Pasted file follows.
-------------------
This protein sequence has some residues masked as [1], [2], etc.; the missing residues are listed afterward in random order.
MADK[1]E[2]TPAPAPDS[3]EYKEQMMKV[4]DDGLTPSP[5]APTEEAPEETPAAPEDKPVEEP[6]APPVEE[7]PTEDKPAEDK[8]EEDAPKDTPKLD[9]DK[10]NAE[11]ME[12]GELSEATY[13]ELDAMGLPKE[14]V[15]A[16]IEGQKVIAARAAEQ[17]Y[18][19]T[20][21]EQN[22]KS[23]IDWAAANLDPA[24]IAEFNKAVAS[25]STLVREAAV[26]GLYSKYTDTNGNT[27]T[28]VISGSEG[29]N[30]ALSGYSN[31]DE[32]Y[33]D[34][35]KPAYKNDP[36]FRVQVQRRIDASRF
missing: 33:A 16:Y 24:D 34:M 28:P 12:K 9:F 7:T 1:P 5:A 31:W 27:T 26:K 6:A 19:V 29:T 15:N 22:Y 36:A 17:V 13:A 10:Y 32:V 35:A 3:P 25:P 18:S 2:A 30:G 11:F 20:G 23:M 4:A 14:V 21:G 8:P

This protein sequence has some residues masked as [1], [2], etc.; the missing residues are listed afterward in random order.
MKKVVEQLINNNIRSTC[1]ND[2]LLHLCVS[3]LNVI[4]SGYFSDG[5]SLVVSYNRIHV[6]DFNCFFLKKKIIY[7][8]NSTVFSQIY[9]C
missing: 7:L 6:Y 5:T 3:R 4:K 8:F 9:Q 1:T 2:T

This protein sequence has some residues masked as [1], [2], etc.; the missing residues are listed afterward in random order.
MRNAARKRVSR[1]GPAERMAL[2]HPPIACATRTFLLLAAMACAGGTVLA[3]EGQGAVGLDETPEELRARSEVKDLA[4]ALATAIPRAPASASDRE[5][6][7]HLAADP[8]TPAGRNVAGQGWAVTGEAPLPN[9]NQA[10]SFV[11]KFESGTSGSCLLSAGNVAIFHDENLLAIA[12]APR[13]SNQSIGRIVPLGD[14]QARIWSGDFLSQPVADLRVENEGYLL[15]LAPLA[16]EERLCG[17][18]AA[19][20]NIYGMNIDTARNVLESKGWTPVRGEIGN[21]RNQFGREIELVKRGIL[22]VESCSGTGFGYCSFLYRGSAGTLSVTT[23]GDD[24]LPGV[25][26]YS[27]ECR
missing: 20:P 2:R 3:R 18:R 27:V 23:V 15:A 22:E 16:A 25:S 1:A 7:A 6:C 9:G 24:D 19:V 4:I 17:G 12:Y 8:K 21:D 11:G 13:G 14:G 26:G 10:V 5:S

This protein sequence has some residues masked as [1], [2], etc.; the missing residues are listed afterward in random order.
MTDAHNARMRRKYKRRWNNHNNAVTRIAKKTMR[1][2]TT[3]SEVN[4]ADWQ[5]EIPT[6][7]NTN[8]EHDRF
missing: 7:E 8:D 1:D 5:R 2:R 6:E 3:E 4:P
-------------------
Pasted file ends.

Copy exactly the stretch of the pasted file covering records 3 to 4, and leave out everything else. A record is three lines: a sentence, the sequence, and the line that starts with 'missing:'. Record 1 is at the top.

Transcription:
This protein sequence has some residues masked as [1], [2], etc.; the missing residues are listed afterward in random order.
MRNAARKRVSR[1]GPAERMAL[2]HPPIACATRTFLLLAAMACAGGTVLA[3]EGQGAVGLDETPEELRARSEVKDLA[4]ALATAIPRAPASASDRE[5][6][7]HLAADP[8]TPAGRNVAGQGWAVTGEAPLPN[9]NQA[10]SFV[11]KFESGTSGSCLLSAGNVAIFHDENLLAIA[12]APR[13]SNQSIGRIVPLGD[14]QARIWSGDFLSQPVADLRVENEGYLL[15]LAPLA[16]EERLCG[17][18]AA[19][20]NIYGMNIDTARNVLESKGWTPVRGEIGN[21]RNQFGREIELVKRGIL[22]VESCSGTGFGYCSFLYRGSAGTLSVTT[23]GDD[24]LPGV[25][26]YS[27]ECR
missing: 20:P 2:R 3:R 18:R 27:V 23:V 15:A 22:E 16:A 25:S 1:A 7:A 6:C 9:G 24:D 19:V 4:I 17:G 12:Y 8:K 21:D 11:G 13:G 14:G 26:G 10:V 5:S

This protein sequence has some residues masked as [1], [2], etc.; the missing residues are listed afterward in random order.
MTDAHNARMRRKYKRRWNNHNNAVTRIAKKTMR[1][2]TT[3]SEVN[4]ADWQ[5]EIPT[6][7]NTN[8]EHDRF
missing: 7:E 8:D 1:D 5:R 2:R 6:E 3:E 4:P